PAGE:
Apple hopes to convert Android users in Malaysia with its latest campaign push which features video testimonials from supposedly satisfied customers in the form of Memoji. Memoji allows iPhone users to create avatars that track their facial movements.
"There are so many reasons to switch to iPhone," Apple said on its Malaysia website, citing stunning photos, fastest chips, and incredible battery life as the top three reasons. For Android users who are hesitant about making the switch because the transfer of data might seem too much of a hassle, Apple highlighted the Move to iOS app, which allows Android users to securely transfer their contacts, messages, photos and videos, mail accounts, as well as calendars to the iPhone. When asked on its marketing strategy for the Malaysia market, Apple declined to comment on A+M's queries. Globally, Apple works with TBWA\ Media Arts Lab.
According to Apple, the Memoji testimonials are representative of users experience on the iPhone 11, XR, X and 8. The testimonials share users' experiences with face ID, game performance and resale value. Besides the website, Apple has also been promoting the campaign on Twitter. Some Twitter users, however, have commented that the iPhone's exorbitant price is hindering consumers from switching to the iPhone.
Among the list of renowned smartphone brands worldwide - Apple, Samsung, Huawei, Xiaomi and vivo, global market intelligence firm IDC said Samsung commanded 21.2% of market share during the first quarter of this year. Huawei was second with 17.8% of market share followed by Apple with 13.3% market share. According to IDC, Samsung's Galaxy A series continued to perform well while the launch of its premium 5G flagship, Galaxy S20, helped grow profits during the period. Meanwhile, despite the challenges it faced in foreign markets due to the uncertainties around the US trade ban and Google Mobile Services, IDC noted that Huawei still maintained top position in China. It also reduced the impact of downturn with early price cuts on Mate 30 and P30 series, as well as Honor's V30 and 9X series. According to IDC, Huawei's diversified online-offline channel mix helped reach consumers even during periods of hard lockdown.
For Apple, the iPhone 11 series was the driver of growth for the company, albeit coming in at third with 36.7 million iPhones. According to IDC, the launch of the SE 2020 targeting the lower-priced segment could work well for the vendor if consumers shift their buying preferences towards more budget-friendly devices in the uncertain economic climates of 2020. It is a well known fact that Android and Apple users have always poked fun at one another for being loyal to their phone brands. As such, it is possible that Apple faces an uphill task of getting Android users to jump ship, since personal preference plays a huge role when it comes to purchasing mobile phones.
Departure from Apple's usual style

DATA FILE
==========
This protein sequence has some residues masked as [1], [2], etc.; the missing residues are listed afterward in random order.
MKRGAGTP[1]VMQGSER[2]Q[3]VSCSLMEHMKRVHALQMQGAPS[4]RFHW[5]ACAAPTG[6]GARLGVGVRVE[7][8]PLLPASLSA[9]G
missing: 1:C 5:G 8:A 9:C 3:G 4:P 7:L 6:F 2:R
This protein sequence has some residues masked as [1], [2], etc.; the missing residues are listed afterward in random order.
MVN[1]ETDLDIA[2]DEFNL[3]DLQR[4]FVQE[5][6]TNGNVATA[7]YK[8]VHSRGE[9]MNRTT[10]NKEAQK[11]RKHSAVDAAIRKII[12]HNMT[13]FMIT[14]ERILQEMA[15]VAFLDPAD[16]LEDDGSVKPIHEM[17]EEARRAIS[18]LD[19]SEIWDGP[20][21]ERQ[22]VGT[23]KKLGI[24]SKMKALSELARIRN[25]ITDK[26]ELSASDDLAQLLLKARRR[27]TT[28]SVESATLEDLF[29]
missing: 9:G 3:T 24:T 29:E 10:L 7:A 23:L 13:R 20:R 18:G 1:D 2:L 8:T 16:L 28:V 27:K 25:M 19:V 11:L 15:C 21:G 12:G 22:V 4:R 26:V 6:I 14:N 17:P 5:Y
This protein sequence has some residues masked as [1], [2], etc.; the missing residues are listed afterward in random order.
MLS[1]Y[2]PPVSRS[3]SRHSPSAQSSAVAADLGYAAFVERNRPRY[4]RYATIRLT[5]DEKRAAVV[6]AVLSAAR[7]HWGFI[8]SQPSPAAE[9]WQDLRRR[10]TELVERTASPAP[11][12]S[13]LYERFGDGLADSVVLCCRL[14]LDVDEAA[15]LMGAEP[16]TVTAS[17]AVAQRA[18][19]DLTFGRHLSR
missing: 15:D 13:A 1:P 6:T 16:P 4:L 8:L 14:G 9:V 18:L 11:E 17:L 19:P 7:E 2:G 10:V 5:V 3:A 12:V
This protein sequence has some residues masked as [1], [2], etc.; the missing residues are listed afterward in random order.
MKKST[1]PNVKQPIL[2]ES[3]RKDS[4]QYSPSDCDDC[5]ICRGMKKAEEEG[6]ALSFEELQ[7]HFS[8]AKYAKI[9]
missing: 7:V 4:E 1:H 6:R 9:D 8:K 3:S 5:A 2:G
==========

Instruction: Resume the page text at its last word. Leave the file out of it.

In a statement to A+M, DIA Brand Consultants MD, Tania Tai, said the campaign is a departure from Apple’s usual positioning and messaging style which traditionally emphasised on elegance and simplicity in form and function - even when communicating in specific markets. Hence, a campaign that boasts of the “many reasons to switch to iPhone” could potentially take a wrong turn.
"From the extra effort needed to remember the 10 reasons (which is one too many) to the self-lauding statements of 'world’s most popular camera, fastest chips and incredible battery life', any potential Android switcher will not be impressed, given iPhone’s recall/repair fiasco barely a year ago," she said.
Things to keep in mind when developing an impactful campaign: relevance, relatability, authenticity, and laser focus.
While consumers' brains are hardwired for familiarity, there is also an innate curiosity in all of us to try something new. Beyond offering a better price and a laundry list of better features, marketers should focus on outdoing their brand influence with stronger emotional capital to win in the battle of brands, Tai said. In these extraordinary times, empathy is everything.
"The more memorable, meaningful and useful the brand experiences are, the more likely customers will switch over. There is a difference in generating emotional content versus creating emotion-evoking content. The latter is the way to go!" Tai explained.
Likewise, Graham Hitchmough, regional chief operations officer at Bonsey Design, said the campaign does not feel very "Apple" nor is it very convincing. According to him, Apple has over the years become synonymous for the shock and awe of its combination of breakthrough products and creative brand communication. "The current dynamics in markets such as Malaysia may require something a little more tactical and pragmatic, but this kind of down-and-dirty messaging does not reflect a brand at the peak of its powers," he said, adding:
It lacks the gloss and confidence of previous hero-product-led communication and comes off as a little desperate.